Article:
Packing and shipping companies use many unique methods to keep produce fresh before it reaches the grocery store. A common method is “controlled atmosphere storage” which controls conditions in storage rooms to halt the ripening process for produce. This process is so effective that it might surprise you. The FDA says “an entire harvest under controlled-atmosphere conditions and it’ll last up to 10 months, depending on variety.”
Take an apple for example. Apples typically ripen in August and September, but with the use of controlled atmosphere storage, they can be kept for months. This allows for the year-round market availability we are all used to. The produce is then stored until it is ready to be shipped to supermarkets. Different types of produce have different typical storage times. Once the produce leaves the controlled environment, the ripening process begins again.
Japan has acted as a global leader in ozone food preservation practices. There are more than 500 ozone-based gas or water treatment installations in the food industry throughout Japan and more than 100,000 food treatment plants in Japan.
Ozone in Grocery Stores
Additionally, it is important for supermarkets to have procedures in place that will keep produce fresh while on the shelves. Ozone can be used in gaseous or aqueous form to treat produce in grocery stores, depending on which is more beneficial for the product.
Ozone was declared Generally Regarded as Safe (GRAS) by the FDA in 1997. GRAS means, “any substance that is intentionally added to food is a food additive, that is subject to premarket review and approval by FDA, unless the substance is generally recognized, among qualified experts, as having been adequately shown to be safe under the conditions of its intended use, or unless the use of the substance is otherwise excepted from the definition of a food additive.”
Past studies have proven that ozone can be used to extend the shelf life of fruits, vegetables, and many different types of meat. When ozone is used on produce, the flavor is fresh and vibrant and the preservation period is greatly extended. It also works to neutralize residual pesticides and fertilizers, and to kill surface bacteria and virus.
Meat products can also benefit from similar treatments. Meat and poultry products that are soaked or rinsed in ozonated water can expect to kill salmonella, E. coli and other harmful microbes, as well as to neutralize residual hormones. Additionally, the preservation time is increased 2 to 5 times. For fish products, ozonated water can be used to kill microbes and remove fishy odor.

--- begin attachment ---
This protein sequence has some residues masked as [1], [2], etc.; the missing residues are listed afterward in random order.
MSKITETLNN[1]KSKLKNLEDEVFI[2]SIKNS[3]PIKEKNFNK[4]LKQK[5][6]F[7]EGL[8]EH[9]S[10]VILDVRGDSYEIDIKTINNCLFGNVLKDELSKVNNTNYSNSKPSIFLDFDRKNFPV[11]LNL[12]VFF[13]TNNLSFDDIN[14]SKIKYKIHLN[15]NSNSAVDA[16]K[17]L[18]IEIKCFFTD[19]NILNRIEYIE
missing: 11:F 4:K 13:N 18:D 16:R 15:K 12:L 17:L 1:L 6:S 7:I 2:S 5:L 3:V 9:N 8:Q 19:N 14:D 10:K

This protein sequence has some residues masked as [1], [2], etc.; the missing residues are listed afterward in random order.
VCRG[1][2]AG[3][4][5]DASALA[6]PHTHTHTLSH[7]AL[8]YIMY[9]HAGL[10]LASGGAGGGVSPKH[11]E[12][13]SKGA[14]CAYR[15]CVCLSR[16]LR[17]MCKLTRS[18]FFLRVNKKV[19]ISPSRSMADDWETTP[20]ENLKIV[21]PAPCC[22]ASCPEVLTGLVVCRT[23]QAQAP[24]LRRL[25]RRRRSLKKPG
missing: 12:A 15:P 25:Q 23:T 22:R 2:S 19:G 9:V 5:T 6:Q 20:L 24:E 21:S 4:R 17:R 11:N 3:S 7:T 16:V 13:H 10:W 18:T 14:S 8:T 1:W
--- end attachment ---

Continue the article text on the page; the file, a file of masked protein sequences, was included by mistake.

Ozone treatments can increase the produce longevity and help the the product appear more appealing to consumers, whether it's through coloring or limiting unpleasant smells.
- Keeping Apples Crunchy and Flavorful After Storage: https://agresearchmag.ars.usda.gov/2007/oct/apples
- Our fruits and veggies aren't as fresh as you might think: http://mashable.com/2017/04/25/fruits-veggies-fresh-video/#LNGm2VOojaqV
- Just how old are the 'fresh' fruit & vegetables we eat?: https://www.theguardian.com/lifeandstyle/2003/jul/13/foodanddrink.features18
- That apple you just bought might be a year old – but does it matter?: https://www.today.com/food/apple-you-just-bought-might-be-year-old-does-it-2D80207170
- If you refrigerate your tomatoes, you're doing it wrong: http://mashable.com/2016/10/17/refrigerated-tomato-flavor-study/#0.aEvd8t3OqG
- Ozone and its current and future application in the food industry: https://www.ncbi.nlm.nih.gov/pubmed/12402681
- Ozone Contribution in Food Industry in Japan:
- Why Ozone: http://www.toshiba.co.jp/sis/en/environment/municipal/02_01.htm
- Agriculture Research Issues: https://agresearchmag.ars.usda.gov/2007/oct